Hurricane Isaias moves toward Covid-stricken Florida coast
After wringing out heavy rains across the Bahamas through Saturday, Isaias’s eye could clip Florida overnight into Sunday.Updated: Aug 01, 2020 20:55 IST
Hurricane Isaias edged closer to Florida on Saturday, adding to woes for a state grappling with record cases of Covid-19, and potentially causing $3 billion in economic losses if it rakes the eastern seaboard.
With winds rising to 85 miles (137 kilometers) per hour as it pushed through the Bahamas, Isaias has triggered a hurricane warning along Florida’s coast and spurred the governor to declare a state of emergency. Covid testing sites will be shut until Aug. 5, while NASA may have to delay the return flight of two astronauts from the International Space Station planned for Sunday.
After wringing out heavy rains across the Bahamas through Saturday, Isaias’s eye could clip Florida overnight into Sunday.
“For those living on the East Coast, prepare now,” Governor Ron DeSantis said in a tweet. “Have 7 days of food, water, medicine & other supplies in case you lose power.”
Florida’s daily Covid-19 death toll rose to a record earlier this week. Officials in Florida’s coastal counties are distributing sandbags and telling residents to shelter in place.
Isaias’s eye will make its closest approach to Florida’s coast on Sunday and “it’s still very worrisome that it can brush or move inland anywhere from West Palm Beach to Daytona,” said Rob Miller, a meteorologist with AccuWeather Inc. The eye wall, with some of the storm’s strongest winds, could actually buffet the coast without Isaias ever officially making landfall.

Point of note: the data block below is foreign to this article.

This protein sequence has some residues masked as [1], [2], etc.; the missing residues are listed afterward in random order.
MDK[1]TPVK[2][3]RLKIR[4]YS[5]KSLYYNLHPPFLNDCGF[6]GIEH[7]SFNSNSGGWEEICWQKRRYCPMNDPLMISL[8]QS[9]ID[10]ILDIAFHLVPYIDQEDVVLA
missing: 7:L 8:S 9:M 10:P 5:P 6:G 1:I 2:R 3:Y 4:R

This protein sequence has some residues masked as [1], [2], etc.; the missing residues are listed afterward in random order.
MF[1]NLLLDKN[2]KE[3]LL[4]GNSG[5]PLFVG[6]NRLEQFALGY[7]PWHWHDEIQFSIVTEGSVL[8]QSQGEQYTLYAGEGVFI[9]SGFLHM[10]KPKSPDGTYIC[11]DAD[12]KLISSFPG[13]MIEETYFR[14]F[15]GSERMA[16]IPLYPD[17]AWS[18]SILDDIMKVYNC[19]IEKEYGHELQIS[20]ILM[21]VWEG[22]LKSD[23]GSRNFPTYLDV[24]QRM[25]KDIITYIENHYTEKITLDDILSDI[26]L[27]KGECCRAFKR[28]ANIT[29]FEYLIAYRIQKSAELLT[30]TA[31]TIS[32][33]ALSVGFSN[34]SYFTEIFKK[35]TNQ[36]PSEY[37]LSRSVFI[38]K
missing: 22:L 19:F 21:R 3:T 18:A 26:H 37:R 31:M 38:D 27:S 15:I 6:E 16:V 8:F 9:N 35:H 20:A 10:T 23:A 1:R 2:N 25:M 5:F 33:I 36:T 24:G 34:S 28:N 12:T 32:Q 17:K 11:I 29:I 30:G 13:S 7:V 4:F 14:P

Isaias probably won’t get much stronger than it is now, but it could still cause financial hardship to the U.S. East Coast.
“If it does a sweep by Florida and deposits tropical-storm-force winds inland, hits North Carolina and Massachusetts on the way to Nova Scotia, it could hit $3 billion in total economic impacts,” said Chuck Watson, a disaster modeler with Enki Research.
Flooding is likely to spread through North Carolina and into Virginia as the storm moves north, the center said. That could have an impact on cotton crops in North Carolina, said Don Keeney, a meteorologist with Maxar.
Isaias could weaken to a tropical storm by the time it comes ashore near Cape Fear, North Carolina, late Monday, Miller said. It will likely then emerge back into the Atlantic to make a second landfall in New England.
Nine storms have formed across the Atlantic in 2020, the National Hurricane Center said. It’s the fastest start to any season in records going back to 1851, Phil Klotzbach, a hurricane researcher at Colorado State University, said in a tweet.
A tropical depression off Africa briefly looked like it could become the 10th storm, but it has since fallen apart.